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City to host workshop to address housing constraints 

Update Oct. 5, 2015:

The Paso Robles City Council and Planning Commission are holding a joint public meeting Saturday, Oct. 17, 2015, to discuss constraints on housing development. The meeting will begin at 9 a.m. at City Hall Council Chambers, 1000 Spring St., Paso Robles. The public is invited to attend and comment on the topic. The meeting follows a report early this year to the city council from the planning commission identifying several possible constraints on housing development.

Original report May 21, 2015:

PRCC-02-17-15

At the May 19th Paso Robles City Council meeting, the councilmen decided to host a joint workshop with the Paso Robles Planning Commission to look into possible constraints to housing development in town. At this workshop, council will look into the possibility of creating an advisory board that would delve further into the issues.

The planning commission’s recommendations include the formation of a city council advisory committee comprised as follows:

“Furthermore, we respectfully propose that the city council approve an ad hoc or blue ribbon committee of two Councilman, two Planning Commissioners, appropriate City Staff, and specific additional skills (developers, bankers, realtors) to develop options and solutions to reduce or eliminate constraints.”

The proposed meeting would be considered a public body and will be subject to the Brown Act open meeting requirements, meaning it would need to be an open forum style meeting with published agendas.

The advisory board would:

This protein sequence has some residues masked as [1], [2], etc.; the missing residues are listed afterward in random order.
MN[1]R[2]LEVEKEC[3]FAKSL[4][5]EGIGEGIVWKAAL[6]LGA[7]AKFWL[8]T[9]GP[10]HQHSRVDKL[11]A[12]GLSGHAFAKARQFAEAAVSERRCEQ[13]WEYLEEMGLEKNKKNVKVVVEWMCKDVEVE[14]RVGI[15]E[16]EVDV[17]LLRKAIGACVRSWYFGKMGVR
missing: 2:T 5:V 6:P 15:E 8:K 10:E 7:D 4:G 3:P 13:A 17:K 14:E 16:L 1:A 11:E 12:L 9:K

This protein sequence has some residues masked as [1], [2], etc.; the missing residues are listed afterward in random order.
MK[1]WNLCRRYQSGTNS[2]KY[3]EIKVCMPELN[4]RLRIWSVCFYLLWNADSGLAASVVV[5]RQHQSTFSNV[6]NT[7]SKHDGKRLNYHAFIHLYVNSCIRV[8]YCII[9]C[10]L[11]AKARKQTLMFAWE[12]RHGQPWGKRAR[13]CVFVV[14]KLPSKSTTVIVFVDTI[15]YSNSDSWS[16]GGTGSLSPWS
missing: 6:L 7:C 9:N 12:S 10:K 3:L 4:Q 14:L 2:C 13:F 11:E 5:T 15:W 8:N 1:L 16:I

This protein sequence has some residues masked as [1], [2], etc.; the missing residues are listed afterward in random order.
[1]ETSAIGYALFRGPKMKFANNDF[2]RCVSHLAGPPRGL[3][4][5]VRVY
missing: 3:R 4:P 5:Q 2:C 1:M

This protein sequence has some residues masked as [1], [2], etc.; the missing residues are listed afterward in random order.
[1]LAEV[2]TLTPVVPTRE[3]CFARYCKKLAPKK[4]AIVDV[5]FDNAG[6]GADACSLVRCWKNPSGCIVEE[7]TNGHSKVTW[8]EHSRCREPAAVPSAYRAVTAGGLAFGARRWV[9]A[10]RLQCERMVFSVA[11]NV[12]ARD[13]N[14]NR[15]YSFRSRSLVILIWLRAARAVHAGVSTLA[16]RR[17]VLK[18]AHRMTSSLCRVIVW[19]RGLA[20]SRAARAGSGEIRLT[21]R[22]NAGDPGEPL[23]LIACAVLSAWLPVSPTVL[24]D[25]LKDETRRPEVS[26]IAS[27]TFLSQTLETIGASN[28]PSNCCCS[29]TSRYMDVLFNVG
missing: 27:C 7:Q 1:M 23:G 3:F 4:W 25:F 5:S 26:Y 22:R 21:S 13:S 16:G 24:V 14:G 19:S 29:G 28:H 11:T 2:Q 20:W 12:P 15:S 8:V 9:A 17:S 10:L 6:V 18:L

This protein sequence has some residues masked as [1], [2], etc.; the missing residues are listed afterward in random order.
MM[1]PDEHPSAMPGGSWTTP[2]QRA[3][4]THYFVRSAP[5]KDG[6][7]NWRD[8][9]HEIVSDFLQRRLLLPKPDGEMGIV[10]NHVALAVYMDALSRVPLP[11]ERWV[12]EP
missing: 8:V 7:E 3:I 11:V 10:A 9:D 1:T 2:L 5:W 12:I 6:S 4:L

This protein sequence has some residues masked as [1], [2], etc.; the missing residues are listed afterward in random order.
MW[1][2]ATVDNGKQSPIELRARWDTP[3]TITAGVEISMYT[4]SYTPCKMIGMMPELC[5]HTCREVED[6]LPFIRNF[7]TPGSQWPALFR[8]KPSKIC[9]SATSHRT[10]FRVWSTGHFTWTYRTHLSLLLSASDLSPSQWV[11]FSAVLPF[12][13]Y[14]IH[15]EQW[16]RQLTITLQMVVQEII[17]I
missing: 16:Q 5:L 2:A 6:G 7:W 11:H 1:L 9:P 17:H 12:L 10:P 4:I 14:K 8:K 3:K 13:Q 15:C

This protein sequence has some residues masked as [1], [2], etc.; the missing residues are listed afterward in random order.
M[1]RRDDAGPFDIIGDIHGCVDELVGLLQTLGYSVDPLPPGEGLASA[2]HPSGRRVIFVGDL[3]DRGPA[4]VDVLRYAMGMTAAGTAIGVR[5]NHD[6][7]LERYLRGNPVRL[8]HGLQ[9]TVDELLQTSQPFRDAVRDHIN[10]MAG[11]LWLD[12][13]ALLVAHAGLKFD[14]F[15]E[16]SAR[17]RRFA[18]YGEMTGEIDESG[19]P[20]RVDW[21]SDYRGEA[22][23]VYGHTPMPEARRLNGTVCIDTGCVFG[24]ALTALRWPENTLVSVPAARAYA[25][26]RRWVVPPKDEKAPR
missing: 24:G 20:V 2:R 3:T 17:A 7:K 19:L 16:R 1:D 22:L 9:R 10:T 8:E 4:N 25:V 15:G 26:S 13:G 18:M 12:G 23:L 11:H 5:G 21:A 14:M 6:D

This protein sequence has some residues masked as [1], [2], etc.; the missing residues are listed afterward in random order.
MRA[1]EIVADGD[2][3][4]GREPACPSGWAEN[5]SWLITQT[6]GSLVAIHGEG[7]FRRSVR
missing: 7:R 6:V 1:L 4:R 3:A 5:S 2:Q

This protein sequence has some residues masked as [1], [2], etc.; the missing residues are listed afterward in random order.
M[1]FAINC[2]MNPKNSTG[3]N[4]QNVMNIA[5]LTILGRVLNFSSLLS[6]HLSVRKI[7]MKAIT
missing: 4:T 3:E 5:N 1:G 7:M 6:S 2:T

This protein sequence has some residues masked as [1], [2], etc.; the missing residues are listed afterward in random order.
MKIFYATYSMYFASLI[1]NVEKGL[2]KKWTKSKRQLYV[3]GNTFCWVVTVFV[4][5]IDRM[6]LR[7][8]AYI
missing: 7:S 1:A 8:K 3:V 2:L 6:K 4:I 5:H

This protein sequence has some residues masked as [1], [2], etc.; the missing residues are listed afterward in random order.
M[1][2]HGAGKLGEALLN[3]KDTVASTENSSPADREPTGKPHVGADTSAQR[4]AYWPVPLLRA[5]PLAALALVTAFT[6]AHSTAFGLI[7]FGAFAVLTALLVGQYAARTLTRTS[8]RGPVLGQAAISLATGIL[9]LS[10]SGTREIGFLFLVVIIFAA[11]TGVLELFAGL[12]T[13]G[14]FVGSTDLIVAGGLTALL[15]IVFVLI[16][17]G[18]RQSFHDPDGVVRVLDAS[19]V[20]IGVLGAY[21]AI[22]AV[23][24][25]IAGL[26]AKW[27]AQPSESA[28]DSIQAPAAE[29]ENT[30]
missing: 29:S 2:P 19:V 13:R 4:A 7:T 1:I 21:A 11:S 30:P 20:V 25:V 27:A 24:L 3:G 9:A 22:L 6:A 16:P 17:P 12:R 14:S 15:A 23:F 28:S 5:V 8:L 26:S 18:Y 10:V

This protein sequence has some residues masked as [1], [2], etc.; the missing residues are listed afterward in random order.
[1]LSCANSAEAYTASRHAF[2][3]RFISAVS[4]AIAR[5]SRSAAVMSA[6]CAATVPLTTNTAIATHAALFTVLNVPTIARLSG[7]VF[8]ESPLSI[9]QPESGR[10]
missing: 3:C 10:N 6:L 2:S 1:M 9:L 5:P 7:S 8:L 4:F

1. Review city policy regarding distribution of costs between new development and current citizens.
2. Review engineers’ cost estimates for capital projects to be built from collected development impact fees.
3. Re-evaluate the development impact fees needs list (projects).
4. Look into other housing construction constraints.

The recommendations of the planning commission were:

1) Workforce housing development: adopting a policy that encourages the development of workforce housing.
2) Re-evaluate development impact fees: completely reviewing of cost estimates for all projects defined as part of the impact fees.
3) Re-evaluate city fees: creatively developing alternative solutions that would lower city fees, such as a 5 percent reduction for buildings that don’t install lawns, or basing fees on square footage.
4) Re-evaluate the use of specific city plans: modifying the plan to more closely match the needs of the city, developers, and home buyers, taking into consideration the city’s rate of growth.

Their complete report is available here. 

Councilman Steve Gregory suggested that a joint public meeting be established that would encompass both the entire planning commission and the entire city council. Mayor Steve Martin and Councilman Fred Strong voiced support of the idea.

Chairman of the Planning Commission Vince Vanderlip said on behalf of the planning commission, that they would be “More than happy to serve in any way possible as an advisory committee.”

Steve Gregory made a motion to include both the city council and the planning commission at a public workshop meeting in which the public will be invited, where they will all review the items presented by the planning commission.

 

 

 

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